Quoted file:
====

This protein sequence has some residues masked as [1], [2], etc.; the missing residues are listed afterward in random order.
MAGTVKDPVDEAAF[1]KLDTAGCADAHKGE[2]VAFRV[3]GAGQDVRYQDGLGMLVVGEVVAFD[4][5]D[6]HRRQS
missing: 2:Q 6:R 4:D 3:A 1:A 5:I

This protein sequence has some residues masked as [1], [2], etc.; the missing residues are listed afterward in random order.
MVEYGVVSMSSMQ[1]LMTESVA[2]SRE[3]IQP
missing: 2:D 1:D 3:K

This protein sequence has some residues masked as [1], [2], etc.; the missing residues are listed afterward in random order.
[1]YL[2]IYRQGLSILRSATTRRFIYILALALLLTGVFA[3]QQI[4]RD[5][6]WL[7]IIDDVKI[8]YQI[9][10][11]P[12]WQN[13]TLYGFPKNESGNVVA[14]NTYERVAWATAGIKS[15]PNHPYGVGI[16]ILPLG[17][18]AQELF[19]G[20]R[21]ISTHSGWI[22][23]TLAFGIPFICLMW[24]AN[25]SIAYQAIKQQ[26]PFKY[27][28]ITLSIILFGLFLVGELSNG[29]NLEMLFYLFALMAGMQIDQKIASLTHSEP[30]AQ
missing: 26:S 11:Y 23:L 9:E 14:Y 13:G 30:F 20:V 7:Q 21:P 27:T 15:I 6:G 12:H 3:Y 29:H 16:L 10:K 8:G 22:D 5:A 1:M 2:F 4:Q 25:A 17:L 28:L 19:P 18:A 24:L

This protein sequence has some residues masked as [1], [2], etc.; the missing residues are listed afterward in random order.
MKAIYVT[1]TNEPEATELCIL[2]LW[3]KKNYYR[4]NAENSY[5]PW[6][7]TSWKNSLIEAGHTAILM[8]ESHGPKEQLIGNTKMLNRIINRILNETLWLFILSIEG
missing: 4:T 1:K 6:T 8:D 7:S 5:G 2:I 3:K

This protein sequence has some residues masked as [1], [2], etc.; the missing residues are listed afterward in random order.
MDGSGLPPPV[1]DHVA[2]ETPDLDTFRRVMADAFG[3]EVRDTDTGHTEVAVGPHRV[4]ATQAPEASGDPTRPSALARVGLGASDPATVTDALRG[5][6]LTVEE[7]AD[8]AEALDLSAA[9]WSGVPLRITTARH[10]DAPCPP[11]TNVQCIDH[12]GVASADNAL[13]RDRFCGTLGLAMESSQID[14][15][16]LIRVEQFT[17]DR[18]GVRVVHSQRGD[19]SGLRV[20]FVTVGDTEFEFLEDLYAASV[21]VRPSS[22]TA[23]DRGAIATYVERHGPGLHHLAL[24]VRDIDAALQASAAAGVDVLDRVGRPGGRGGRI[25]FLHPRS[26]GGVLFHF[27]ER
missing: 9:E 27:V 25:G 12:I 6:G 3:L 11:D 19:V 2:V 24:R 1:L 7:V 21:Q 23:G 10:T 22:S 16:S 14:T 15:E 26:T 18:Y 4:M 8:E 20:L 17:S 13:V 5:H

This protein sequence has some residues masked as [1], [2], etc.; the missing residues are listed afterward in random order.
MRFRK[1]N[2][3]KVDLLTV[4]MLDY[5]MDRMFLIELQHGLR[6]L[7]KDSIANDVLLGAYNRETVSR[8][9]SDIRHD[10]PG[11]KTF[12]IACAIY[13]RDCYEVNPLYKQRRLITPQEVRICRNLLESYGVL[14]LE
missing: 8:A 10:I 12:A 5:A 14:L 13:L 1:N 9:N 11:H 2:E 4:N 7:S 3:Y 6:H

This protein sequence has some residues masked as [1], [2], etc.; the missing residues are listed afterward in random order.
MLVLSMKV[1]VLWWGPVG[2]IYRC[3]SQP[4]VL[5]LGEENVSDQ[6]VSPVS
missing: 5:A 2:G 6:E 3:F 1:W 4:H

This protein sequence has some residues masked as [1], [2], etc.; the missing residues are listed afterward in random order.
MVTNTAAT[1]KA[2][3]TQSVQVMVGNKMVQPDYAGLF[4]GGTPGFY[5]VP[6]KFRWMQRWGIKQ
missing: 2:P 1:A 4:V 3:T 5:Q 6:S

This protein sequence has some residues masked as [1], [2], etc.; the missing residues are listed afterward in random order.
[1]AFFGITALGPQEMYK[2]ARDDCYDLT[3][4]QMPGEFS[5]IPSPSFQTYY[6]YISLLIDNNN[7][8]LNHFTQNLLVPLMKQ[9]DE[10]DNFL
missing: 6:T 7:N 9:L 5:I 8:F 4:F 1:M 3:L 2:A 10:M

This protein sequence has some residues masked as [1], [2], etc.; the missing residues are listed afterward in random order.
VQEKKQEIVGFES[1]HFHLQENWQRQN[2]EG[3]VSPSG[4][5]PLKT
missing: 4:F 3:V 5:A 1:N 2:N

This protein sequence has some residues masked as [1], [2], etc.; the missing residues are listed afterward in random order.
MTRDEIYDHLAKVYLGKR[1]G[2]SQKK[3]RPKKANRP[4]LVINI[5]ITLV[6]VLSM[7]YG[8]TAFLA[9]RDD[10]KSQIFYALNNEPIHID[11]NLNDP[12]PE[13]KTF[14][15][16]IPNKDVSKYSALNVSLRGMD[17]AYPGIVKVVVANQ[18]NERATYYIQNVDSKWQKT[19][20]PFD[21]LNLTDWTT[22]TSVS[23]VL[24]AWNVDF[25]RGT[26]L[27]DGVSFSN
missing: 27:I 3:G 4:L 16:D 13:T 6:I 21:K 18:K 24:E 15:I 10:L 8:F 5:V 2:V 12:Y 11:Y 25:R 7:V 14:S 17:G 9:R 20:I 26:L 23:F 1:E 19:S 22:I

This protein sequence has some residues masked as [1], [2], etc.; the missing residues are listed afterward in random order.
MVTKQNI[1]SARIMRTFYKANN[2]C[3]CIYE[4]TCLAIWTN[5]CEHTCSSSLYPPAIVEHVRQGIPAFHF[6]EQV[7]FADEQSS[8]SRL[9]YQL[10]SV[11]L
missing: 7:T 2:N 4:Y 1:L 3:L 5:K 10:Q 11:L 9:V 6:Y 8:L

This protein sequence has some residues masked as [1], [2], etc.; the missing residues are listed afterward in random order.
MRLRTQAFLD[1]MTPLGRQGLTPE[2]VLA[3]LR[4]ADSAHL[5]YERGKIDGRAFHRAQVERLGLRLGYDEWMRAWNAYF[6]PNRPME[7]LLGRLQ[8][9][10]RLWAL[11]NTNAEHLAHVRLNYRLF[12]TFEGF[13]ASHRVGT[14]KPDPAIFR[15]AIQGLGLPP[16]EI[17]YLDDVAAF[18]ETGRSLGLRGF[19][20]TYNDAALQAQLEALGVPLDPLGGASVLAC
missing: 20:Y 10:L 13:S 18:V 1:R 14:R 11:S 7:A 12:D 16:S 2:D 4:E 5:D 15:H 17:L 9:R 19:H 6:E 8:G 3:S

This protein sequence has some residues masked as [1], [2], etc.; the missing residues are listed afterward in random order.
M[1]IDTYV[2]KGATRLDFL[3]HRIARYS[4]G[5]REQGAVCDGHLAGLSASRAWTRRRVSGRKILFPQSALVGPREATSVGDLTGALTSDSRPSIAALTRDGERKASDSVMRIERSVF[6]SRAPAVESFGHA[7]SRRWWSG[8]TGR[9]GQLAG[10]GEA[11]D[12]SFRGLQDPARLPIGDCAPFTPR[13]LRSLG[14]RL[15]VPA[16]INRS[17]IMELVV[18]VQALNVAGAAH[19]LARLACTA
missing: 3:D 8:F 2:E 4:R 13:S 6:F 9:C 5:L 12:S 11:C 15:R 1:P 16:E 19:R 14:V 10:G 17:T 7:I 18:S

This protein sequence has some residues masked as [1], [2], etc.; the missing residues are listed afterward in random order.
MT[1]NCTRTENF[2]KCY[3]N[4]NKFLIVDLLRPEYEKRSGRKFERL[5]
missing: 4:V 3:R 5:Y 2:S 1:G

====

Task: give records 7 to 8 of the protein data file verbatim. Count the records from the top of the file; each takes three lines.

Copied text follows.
This protein sequence has some residues masked as [1], [2], etc.; the missing residues are listed afterward in random order.
MLVLSMKV[1]VLWWGPVG[2]IYRC[3]SQP[4]VL[5]LGEENVSDQ[6]VSPVS
missing: 5:A 2:G 6:E 3:F 1:W 4:H

This protein sequence has some residues masked as [1], [2], etc.; the missing residues are listed afterward in random order.
MVTNTAAT[1]KA[2][3]TQSVQVMVGNKMVQPDYAGLF[4]GGTPGFY[5]VP[6]KFRWMQRWGIKQ
missing: 2:P 1:A 4:V 3:T 5:Q 6:S